3. Replace

If you just can’t nip that drip, it may be time to replace the fixture. Look for WaterSense-labeled models, which use at least 20 percent less water and are independently certified to perform as well or better than standard fixtures. Replacing an old, inefficient showerhead with a WaterSense labeled model will shrink your household’s water footprint by 2,900 gallons annually while still letting you shower with power, thanks to EPA’s efficiency and performance criteria.

With less hot water passing through, WaterSense-labeled showerheads can also save enough energy to power a television for a year. If you Replace an old toilet that uses 3.5 gallons or more per flush with a WaterSense-labeled toilet, you could be eligible for a $100 rebate.

How do you get started?

First, click here to take the WaterSense Pledge, then follow WaterSense on Facebook and Twitter to get the latest tips.

Finally, grab a wrench or contact your favorite handy person, plumber, or certified irrigation professional to repair your leaky toilets, faucets, showerheads, and irrigation systems.

The water you save will help conserve our precious water while saving you a substantial amount of money.

 


7204119348_7a9cc790a2_oAbout the Author

Jennifer Nations has been the City of College Station’s water resource coordinator for more than 15 years after two years as BVSWMA’s environmental compliance officer. She’s also chair of the Water Conservation and Reuse Division for the Texas Section of the American Water Works Association. A native of Fremont, Calif., Jennifer earned a bachelor’s degree in environmental & resource science from UC-Davis in 1995 and earned a master’s degree in water management & hydrologic science from Texas A&M in 2016.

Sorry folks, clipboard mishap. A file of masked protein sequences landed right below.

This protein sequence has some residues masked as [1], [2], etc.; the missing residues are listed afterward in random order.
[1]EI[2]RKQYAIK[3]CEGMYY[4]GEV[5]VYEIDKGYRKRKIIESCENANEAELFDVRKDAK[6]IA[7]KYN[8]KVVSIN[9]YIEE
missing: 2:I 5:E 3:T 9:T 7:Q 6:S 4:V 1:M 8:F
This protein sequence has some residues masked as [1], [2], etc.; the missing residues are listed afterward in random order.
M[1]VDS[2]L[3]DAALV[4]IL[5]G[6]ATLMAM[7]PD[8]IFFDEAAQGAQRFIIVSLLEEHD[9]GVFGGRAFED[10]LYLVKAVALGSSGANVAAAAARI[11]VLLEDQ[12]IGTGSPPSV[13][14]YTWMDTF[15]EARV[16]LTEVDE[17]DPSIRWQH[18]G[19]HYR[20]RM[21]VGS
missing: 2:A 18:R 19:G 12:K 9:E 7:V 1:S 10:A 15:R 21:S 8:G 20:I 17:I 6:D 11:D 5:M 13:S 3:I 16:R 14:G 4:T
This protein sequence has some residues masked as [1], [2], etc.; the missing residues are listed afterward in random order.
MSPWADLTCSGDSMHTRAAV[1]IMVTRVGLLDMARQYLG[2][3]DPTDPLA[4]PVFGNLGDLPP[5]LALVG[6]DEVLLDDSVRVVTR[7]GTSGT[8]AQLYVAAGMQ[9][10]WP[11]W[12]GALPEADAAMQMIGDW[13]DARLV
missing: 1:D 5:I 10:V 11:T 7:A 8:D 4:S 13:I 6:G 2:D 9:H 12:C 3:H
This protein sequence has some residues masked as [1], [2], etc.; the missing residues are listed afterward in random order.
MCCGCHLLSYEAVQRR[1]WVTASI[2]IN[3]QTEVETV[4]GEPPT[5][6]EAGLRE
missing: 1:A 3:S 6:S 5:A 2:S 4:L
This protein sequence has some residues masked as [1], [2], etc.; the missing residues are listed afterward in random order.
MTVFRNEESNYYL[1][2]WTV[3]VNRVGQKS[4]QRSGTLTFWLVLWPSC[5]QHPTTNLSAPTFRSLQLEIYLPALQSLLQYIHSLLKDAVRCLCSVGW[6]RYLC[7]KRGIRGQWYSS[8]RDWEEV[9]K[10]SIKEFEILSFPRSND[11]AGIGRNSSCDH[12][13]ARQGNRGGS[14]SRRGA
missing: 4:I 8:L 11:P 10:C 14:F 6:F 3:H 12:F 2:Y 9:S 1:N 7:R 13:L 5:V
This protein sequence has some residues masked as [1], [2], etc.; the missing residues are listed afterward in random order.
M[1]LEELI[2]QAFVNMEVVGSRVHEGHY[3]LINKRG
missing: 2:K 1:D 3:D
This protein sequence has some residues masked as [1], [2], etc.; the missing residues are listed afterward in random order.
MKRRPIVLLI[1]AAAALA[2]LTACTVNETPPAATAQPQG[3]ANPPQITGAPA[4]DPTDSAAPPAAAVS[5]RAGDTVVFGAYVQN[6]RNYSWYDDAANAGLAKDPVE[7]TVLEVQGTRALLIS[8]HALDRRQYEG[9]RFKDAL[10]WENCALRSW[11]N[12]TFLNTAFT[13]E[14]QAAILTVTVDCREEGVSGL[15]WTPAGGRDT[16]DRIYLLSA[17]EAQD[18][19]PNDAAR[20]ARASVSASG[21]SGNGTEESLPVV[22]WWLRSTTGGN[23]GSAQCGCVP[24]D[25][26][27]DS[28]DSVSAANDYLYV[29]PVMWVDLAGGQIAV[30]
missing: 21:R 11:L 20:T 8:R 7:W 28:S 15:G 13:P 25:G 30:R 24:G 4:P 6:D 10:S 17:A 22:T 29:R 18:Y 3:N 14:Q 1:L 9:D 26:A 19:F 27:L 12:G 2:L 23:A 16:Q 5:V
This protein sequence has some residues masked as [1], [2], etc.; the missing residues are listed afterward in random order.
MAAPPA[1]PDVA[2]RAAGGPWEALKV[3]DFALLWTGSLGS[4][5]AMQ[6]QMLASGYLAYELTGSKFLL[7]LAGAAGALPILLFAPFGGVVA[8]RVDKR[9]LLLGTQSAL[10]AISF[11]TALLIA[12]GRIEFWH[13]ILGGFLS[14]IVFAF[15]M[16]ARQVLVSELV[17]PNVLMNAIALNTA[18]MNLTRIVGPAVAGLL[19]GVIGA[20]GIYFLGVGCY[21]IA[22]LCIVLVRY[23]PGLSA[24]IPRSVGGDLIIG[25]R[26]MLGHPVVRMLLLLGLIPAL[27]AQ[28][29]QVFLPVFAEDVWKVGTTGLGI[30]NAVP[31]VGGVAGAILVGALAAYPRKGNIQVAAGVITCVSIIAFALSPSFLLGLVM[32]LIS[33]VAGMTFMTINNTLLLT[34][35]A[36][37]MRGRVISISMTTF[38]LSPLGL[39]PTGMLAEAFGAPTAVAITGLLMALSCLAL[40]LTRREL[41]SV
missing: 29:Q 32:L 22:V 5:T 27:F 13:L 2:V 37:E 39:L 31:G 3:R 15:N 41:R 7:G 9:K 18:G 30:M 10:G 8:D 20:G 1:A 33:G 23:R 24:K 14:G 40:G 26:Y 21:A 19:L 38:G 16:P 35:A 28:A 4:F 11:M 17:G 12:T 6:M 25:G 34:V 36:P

If you found value in this blog post, please share it with your social network and friends!

 

 


1 trillion reasons why every drop counts

If you think the tiny drip from your bathroom faucet doesn’t really waste all that much water, think again. Leaks in the average American home account for about 10,000 gallons a year – or about 12 percent of your annual water bill. That’s enough water for 270 loads of laundry.

What happens when you combine your small drips with billions of leaks across the country? According to the U.S. Environmental Protection Agency, leaks waste more than 1 trillion gallons of water in the United States each year. A 1 followed by 12 zeros is a pretty large number, right?   

Put it this way: Texas is roughly 270,000 square miles. One trillion square miles would equal 3.7 million Texas-sized states.

Still don’t think every drop counts?

(more…)